Yes! The -check option to jtreg will find test descriptions and will determine whether they are written according to the tag specification. Tests will not be executed.

The following sample output illustrates use of this option.

                        ribbit$ jtreg -verbose:summary -check Pass.java Fail.java Error.java
                        Passed: Pass.java
                        Passed: Fail.java
                        Error:  Error.java
                        test results: passed: 2; error: 1
                        Report written to /u/iag/jtw/JTreport/report.html
                        Results written to /u/iag/jtw/JTwork
                        Error: some tests failed or other problems occurred
                    

3.11. Can I generate reports for tests that have already been run?

Yes! The -reportOnly option to jtreg will generate the standard HTML reports for tests which have been previously executed. Tests will not be executed. A work directory containing the results of the executed tests must be provided. The default location is ./JTwork. An alternate directory may be specified using -workDir.

3.12. How do I run jtreg under Windows?

jtreg is normally invoked by a wrapper script, written for the Bourne family of shells. On Windows, you can use MKS, which uses ksh, or you can use Cygwin, which uses ash or bash, depending on which version you are using.

You can also start jtreg directly, with a command of the form java -jar jtreg.jar options, but you will still need MKS or Cygwin installed to be able to run shell tests.

3.13. Which should I use? MKS or Cygwin?

jtreg supports both, equally. However, the tests in the JDK regression test suite assume that MKS is available. So, when you are writing tests for that test suite, you should make sure that your test at least works with MKS. If you prefer to use Cygwin, and can make your test run with both, so much the better.

3.14. How do I run only tests which were written for a specific bugid?

The -bug option to jtreg will run only those tests which define the given bugid using the @bug tag.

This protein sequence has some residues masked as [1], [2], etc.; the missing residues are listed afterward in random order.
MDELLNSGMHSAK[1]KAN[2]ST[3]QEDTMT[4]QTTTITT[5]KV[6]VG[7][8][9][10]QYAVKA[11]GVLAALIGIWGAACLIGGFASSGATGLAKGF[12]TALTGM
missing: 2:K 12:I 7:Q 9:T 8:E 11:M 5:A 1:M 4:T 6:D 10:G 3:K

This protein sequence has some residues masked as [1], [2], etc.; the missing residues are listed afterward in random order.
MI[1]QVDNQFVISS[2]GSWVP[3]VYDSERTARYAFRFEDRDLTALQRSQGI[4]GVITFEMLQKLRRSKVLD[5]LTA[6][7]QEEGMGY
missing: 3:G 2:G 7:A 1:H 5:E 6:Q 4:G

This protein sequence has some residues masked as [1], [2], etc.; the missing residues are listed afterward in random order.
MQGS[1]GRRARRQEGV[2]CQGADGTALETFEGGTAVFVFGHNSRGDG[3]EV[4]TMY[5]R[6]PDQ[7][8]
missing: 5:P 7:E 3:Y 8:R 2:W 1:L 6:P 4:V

3.15. How do I run only tests NOT requiring manual intervention?

The -automatic option to jtreg will ignore all tests which contain the /manual tag option.

3.16. How do I run only tests requiring manual intervention?

The -manual option to jtreg will run only those tests which contain the /manual tag option.

3.17. How do I specify VM options to the test's JVM?

Most JVM options is recognized by jtreg and passed to the test. Note that these options are sentitive to both the platform and the JDK being tested. For example, Linux does not currently support 64-bit operation. Thus, the option -d64 is not valid on Linux and will be rejected.


4. General Problems

4.1. My test only passes if I don't use jtreg to run it. Why does it fail in jtreg?

By default, tests run using jtreg are each run in a separate JVM. By design, only a limited number of shell environment variables are passed down to the test's JVM. This may affect how a test is run.

As per spec, the only shell environment variables that are propagated into the test's JVM are:

A test which relies on any other environment variables will experience difficulties running in jtreg.

4.2. How do I set the CLASSPATH environment variable for my test?

The harness sets the CLASSPATH for the compile, main, and applet actions to be the system class path plus the test's source and classes directory.

It is possible to set the classpath for the main/othervm action via the -classpath option to java. Any other modification of the CLASSPATH must be done using the shell action.

4.3. Why don't you just pass all of my shell environment variables to the JVM running the test?

The approach of passing down a list of pre-defined environment variables helps guarantee consistent results across different people running the test(s).

4.4. Why is the default to run tests in another JVM?

Insulation from other tests. Most well-behaved tests do not modify the JVM; however, if a test does modify the JVM it is possible that this change will interfere with subsequent tests. Running each test in another JVM allows for the possibility of bad test suite citizens.